Over the last several months, I've shared my thoughts on what I've observed and experienced both as a federal prosecutor, criminal defense attorney and civil litigator in regards to federal, state or local investigations. This list of ten commandments on what not to do "when the feds come knockin'" is not complete without a warning on the timing and length of investigations. While I will focus on federal criminal investigations, the rationale is equally applicable to any type of litigation including civil, regulatory or administrative processing.
So here's Commandment # 9: Don't Expect Immediate Resolution - Investigations May Last For Years!
The vast majority of cases are resolved without trial, but immediate resolution (including notification the case will not be pursued) seldom, if ever, occurs. After the first knock on the door, don't expect it to be resolved the next month...or two...or six. Instead, as a general rule, you should expect a Federal Grand Jury Investigation to last over a year and in some instances even longer. During my seven year span as a Federal Prosecutor, I witnessed some prosecutions resolved from start to finish, without trial, within the year while others lasted multiple years. My Federal Grand Jury Investigations often started and stopped over and over, due in part to the fact that the Federal Grand Jury only meets once a month. Additionally, there were times when the monthly Grandy Jury was in heavy demand and months could pass before you could get back before it, or when the Prosecutor might be investigating one case but then called to trial for another matter. In some cases, there are even lengthy statues of limitation which give the Government the ability to prosecute civil, regulatory, and criminal cases long after the events may have occurred.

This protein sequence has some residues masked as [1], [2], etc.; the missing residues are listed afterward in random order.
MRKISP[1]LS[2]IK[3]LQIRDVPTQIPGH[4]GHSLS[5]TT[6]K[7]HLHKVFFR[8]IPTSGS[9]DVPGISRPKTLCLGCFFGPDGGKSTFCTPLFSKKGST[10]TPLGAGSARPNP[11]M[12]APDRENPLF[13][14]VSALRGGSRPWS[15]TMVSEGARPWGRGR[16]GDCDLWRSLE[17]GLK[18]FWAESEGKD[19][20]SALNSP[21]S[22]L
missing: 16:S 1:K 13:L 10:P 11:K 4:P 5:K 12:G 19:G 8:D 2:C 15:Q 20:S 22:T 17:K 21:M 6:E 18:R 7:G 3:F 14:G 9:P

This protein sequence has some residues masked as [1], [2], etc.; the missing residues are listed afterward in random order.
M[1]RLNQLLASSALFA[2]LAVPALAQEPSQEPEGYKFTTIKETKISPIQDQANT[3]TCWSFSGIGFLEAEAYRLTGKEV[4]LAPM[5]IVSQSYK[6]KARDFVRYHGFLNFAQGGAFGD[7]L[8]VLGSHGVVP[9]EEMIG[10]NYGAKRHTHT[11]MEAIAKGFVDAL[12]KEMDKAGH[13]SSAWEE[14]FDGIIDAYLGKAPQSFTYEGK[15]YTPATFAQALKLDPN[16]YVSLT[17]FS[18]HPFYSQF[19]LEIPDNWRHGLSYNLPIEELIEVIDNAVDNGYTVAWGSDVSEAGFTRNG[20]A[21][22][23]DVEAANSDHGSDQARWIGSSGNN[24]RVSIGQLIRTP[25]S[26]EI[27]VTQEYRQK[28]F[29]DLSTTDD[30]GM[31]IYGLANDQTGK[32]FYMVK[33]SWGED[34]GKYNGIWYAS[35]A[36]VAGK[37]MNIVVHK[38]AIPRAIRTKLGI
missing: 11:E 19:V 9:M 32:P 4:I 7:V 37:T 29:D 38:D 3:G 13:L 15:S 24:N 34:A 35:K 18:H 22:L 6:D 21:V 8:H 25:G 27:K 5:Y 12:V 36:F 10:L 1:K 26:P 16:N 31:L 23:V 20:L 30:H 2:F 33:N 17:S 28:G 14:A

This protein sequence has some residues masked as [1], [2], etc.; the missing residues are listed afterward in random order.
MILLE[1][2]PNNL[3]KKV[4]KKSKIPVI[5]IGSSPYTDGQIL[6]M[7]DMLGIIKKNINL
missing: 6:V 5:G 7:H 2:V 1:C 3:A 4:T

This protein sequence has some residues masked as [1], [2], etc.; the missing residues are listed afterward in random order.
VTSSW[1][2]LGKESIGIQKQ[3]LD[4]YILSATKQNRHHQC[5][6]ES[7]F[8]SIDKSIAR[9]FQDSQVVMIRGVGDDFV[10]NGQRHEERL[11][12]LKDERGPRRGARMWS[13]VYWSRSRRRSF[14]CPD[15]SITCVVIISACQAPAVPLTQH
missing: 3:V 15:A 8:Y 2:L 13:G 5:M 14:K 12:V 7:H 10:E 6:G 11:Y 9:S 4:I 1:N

Just because a Grand Jury testimony has concluded or a deposition has been taken does not mean the end is near. Federal, civil, and criminal cases often take years to work their way up to the filing of federal indictment or civil complaint. Take care of business and don't obsess over the case. Keep your records. Don't talk about your case with anyone other than your lawyer. And don't expect immediate resolution.